class table {
public :
Table (const int slots);
int Search (char *item, Compare comp);
int CaseSesitiveComp (const char*, const char*);
int NormalizedComp (const char*, const char*);
private:
int slots ;
char** entities ;
};
 
The definition of Table includes two sample comparison member functions which can be passed to Search. Search has to use a slightly complicated syntax for invoking the comparison function via comp:
 
int Table::Search (char *item, Compare comp)
{
int bot=0;
int top = slots – 1;
int mid, cmp;
 
while (bot <= top) {
mid = (bot + top) / 2;
if ((cmp = (this->*comp)(item, entries[mid])) == 0)
return mid; // return item index
else if (cmp < 0)
top = mid – 1; // restrict search to lower half
else
bot = mid + 1; // restrict search to upper half
}
return -1; // not found
}
 
Note that comp can only be invoked via a Table object (the this pointer is used in this case). None of the following attempts, though seemingly reasonable, will work:
 
(*comp)(item, entries[mid]); // illegal: no class object!
 
(Table::*comp)(item, entries[mid]); // illegal: no class object!
this->*comp(item, entries[mid]); // illegal: need brackets!
 
The last attempt will be interpreted as:
 
this->*(comp(item, entries[mid])); // unintended precedence!
 
Therefore the brackets around this->*comp are necessary. Using a Table object instead of this will require the following syntax:
 
Table tab(10);
(tab.*comp)(item, entries[mid])
 
Search can be called and passed either of the two comparison member functions of Table.
 
For example:
 
tab.Search(“Sydney”, Table::NormalizedComp);
 
The address of a data member can be obtained using the same syntax as for a member function.
 
For example:
 
int Table::*n = &Table::slots;
int m = this->*n;
int p = tab.*n;
 
The above class member pointer syntax applies to all members except for static. Static members are essentially global entities whose scope has been limited to a class. Pointers to static members use the conventional syntax of global entities.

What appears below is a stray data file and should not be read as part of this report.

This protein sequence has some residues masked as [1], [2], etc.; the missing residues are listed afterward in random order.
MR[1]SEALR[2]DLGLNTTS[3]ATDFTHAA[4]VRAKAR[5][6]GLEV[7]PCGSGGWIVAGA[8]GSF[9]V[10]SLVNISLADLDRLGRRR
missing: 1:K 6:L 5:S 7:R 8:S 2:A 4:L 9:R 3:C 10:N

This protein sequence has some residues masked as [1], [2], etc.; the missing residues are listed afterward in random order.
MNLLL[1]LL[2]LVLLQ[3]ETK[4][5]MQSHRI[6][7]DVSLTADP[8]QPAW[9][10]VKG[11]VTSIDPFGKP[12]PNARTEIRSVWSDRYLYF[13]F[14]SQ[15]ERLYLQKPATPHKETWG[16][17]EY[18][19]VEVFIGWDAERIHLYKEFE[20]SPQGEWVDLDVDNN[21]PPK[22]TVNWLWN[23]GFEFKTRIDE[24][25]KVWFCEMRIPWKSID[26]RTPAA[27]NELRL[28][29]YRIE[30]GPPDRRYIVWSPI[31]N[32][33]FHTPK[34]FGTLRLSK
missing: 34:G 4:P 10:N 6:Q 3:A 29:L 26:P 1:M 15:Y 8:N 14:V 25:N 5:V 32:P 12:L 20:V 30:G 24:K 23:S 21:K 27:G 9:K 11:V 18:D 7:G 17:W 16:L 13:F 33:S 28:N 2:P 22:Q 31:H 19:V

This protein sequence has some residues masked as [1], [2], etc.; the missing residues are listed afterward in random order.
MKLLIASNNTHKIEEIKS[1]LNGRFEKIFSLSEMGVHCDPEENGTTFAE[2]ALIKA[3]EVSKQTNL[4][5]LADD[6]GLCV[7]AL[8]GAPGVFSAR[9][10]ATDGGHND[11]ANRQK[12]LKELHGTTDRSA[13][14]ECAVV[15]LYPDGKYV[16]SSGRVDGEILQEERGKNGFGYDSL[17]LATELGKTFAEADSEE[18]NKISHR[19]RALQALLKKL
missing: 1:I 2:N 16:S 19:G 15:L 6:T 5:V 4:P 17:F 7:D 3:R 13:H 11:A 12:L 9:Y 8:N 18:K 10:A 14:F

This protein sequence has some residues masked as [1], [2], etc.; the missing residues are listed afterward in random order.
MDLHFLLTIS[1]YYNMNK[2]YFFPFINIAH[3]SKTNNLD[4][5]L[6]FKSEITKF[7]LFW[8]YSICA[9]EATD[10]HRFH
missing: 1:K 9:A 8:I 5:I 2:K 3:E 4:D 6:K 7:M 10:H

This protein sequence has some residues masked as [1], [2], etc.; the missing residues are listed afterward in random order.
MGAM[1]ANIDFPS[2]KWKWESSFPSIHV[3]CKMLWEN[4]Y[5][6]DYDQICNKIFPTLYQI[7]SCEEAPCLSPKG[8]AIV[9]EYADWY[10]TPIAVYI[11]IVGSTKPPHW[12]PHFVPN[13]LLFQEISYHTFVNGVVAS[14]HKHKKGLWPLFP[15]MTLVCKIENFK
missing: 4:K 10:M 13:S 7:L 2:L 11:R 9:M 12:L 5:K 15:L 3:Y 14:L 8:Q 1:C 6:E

In general, the same protection rules apply as before: to take the address of a class member (data or function) one should have access to it. For example, a function which does not have access to the private members of a class cannot take the address of any of those members.
 
References Members
 
A class data member may defined as reference. For example:
 
class Image {
int width;
int height;
int &widthRef;
//……
};
 
As with data member constants, a data member reference cannot be initialized using the same syntax as for other references:
 
class Image {
public :
Image (const int w, const int h);
private :
int width ;
int height ;
int & width Ref ;
//….
};
 
Image::Image (const int w, const int h) : widthRef(width)
 
{
//….
}
 
This causes widthRef to be a reference for width.
 
Class Object Members
 
A data member of a class may be of a user-defined type, that is, an object of another class. For example, a Rectangle class may be defined using two Point data members which represent the top-left and bottom-right corners of the rectangle:
 
class Rectangle{
public :
Rectangle (int left, int top, int right, int bottom);
//….
private :
Point top left ;
Point bot right;
};
 
The constructor for Rectangle should also initialize the two object members of the class. Assuming that Point has a constructor, this is done by including topLeft and botRight in the member initialization list of the constructor for Rectangle:
 
Rectangle::Rectangle (int left, int top, int right, int bottom)
: topLeft(left,top), botRight(right,bottom)
{
}
 
If the constructor for Point takes no parameters, or if it has default arguments for all of its parameters, then the above member initialization list may be omitted. Of course, the constructor is still implicitly called.
 
The order of initialization is always as follows. First, the constructor for topLeft is invoked, followed by the constructor for botRight, and finally the constructor for Rectangle itself.
 
Object destruction always follows the opposite direction. First the destructor for Rectangle (if any) is invoked, followed by the destructor for botRight, and finally for topLeft.
 
The reason that topLeft is initialized before botRight is not that it appears first in the member initialization list, but because it appears before botRight in the class itself.
 
Therefore, defining the constructor as follows would not change the initialization (or destruction) order:
 
Rectangle::Rectangle (int left, int top, int right, int bottom)
: botRight(right,bottom), topLeft(left,top)
{
}
 
Destructor is use to delete all the dynamic allocate memory.
 
For example
 
//this is the destructor for a ragged array with a pointer to staff and staff have a pointer //to a char. First delete pointer to char, second delete pointer to staff, then delete node
 
//destructor codes
ragged::~ragged()
{
node*ptr;
 
//while not end of the ragged array while(head!=NULL) //delete all the data
 
{
ptr=head->next;
delete head->staff->string;
delete head->staff;
delete head;
head=ptr;
}
}